'Engineers in the marine industry usually either operate and maintain vessels and equipment or design and build them. A mechanical engineer could be involved in designing, installing or maintaining engines, boilers, shafts and propellers. You could be part of enforcing regulations for sea and air pollution or designing the next generation of cleaner ships.'
'A mechanical engineer in the materials and metals industry will be involved in the design, development and testing of a range of complex mechanical systems. They will work on the full maintenance lifecycle of the mechanical plant items (steam turbines, gas turbines, pumps, valves, pipework, coal mills, fans etc).'
Peter Toms, senior engineering manager at Tata Steel.
A mechanical engineer at an oil company will work with a range of equipment such as gas turbines, compressors, heaters, vessels and piping. For example, they might investigate operational difficulties or help to build new assets and modify existing ones. Mechanical engineers at an oil service company are responsible for designing the equipment and machines that the offshore engineers and technicians depend on, such as pipelines, valves and turbines, making sure that it is reliable, efficient and safe to use.
A mechanical engineer in the pharmaceuticals industry will be involved in designing, testing, installing and maintaining machinery and equipment, from boilers to HVAV (heat and ventilation and air conditioning) and water systems. They will also optimise equipment performance and provide day-to-day support for risk assessments and equipment breakdowns.
A mechanical engineer in the power generation industry will design, build and maintain the mechanical plant items such as steam turbines, gas turbines, wind turbine blades, gearboxes, high-pressure boilers, nuclear reactors, pipework, pumps, valves, fans, coolers and storage tanks.
'Mechanical engineers in the rail industry will work on overhead line systems and will write specifications for these systems, review designs and answer technical queries. Some mechanical engineers become track engineers, which involves doing the same jobs, but on the track systems instead.'
Elen Jones, programme engineering manager at Network Rail.
Mechanical engineers in the utilities industry might work with pressure system corrosion, tribology, asset design or network design.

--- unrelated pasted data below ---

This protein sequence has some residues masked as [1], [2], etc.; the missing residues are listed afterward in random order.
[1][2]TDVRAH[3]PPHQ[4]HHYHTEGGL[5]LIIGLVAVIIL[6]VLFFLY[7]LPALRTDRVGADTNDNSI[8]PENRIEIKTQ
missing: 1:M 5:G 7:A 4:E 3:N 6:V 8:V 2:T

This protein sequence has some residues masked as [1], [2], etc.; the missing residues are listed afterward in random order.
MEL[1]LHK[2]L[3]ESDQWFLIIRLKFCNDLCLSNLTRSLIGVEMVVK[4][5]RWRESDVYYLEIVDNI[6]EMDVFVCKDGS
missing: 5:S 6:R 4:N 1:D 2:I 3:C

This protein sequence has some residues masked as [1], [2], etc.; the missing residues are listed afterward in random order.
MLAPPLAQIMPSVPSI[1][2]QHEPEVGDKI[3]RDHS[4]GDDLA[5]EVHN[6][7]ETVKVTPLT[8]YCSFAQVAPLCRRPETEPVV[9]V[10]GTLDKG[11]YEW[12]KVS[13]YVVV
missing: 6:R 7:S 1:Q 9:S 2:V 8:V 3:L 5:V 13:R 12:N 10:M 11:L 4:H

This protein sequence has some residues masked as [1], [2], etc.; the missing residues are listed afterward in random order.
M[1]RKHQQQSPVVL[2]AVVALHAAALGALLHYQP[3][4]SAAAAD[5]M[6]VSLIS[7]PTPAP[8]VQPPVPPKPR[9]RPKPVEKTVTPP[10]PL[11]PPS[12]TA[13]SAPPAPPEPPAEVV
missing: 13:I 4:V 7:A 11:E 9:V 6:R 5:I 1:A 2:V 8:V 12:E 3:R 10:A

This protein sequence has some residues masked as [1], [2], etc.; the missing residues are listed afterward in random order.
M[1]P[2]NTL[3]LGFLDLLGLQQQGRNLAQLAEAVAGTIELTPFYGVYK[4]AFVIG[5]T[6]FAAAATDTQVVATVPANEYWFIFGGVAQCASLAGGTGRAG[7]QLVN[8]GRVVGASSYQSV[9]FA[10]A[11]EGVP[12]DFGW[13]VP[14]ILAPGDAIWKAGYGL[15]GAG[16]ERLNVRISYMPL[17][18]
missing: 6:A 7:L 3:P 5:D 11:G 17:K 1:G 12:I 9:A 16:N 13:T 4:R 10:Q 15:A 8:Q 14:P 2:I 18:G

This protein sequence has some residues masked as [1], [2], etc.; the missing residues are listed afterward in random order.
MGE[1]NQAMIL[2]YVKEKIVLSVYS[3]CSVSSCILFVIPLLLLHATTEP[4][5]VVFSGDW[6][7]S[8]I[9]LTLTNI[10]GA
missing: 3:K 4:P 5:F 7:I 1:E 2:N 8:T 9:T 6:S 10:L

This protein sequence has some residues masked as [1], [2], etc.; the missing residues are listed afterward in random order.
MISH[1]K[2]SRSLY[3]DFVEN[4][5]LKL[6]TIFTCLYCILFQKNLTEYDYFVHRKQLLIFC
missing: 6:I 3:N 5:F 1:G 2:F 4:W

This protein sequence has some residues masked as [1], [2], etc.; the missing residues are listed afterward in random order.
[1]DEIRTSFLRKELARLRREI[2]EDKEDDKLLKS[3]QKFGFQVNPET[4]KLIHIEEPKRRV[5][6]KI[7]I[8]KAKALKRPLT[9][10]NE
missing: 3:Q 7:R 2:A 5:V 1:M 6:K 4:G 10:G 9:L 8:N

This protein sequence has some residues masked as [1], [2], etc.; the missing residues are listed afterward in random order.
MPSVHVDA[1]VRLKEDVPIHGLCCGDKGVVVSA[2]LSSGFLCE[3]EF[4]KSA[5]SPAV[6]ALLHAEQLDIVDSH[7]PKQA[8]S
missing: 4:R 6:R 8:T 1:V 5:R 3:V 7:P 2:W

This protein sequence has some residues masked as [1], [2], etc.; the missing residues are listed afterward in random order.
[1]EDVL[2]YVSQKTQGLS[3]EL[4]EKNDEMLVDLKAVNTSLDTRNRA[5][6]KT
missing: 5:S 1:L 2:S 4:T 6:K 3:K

Non-engineering careers for mechanical engineering graduates
A mechanical engineering degree is a great passport to a huge variety of non-engineering graduate jobs, both within the engineering industry and outside it.
If you want a non-technical career in the engineering sector, a number of the larger employers run graduate schemes in areas such as finance and management. You could also consider jobs in areas such as supply chain or technical sales. If you wish, you could start your career in an engineering job, then progress into a more business-focused role at a later date.
Outside the engineering industry, many employers welcome mechanical engineering graduates for their high level of numeracy and problem-solving mentality. In particular, IT companies and technical consultancies are well worth exploring, especially if you have some programming skills. Your skills set will also go down well with recruiters for finance, management and business or management consulting graduate schemes, and teachers with technical backgrounds are always in demand.
You’ll also find niche areas of seemingly unrelated professions where your degree background will be a big help. How about becoming a patent attorney or training as a solicitor or barrister, then specialising in a technical area such as intellectual property, construction or energy, transport and infrastructure? Or working in technical publishing or science journalism?
Have a read of our article 'What can I do with an engineering degree apart from being an engineer? for more information.
Finally, remember that many graduate jobs are open to graduates from any degree discipline. Your extracurricular activities and transferable skills developed while at university could help launch your career in an entirely new direction.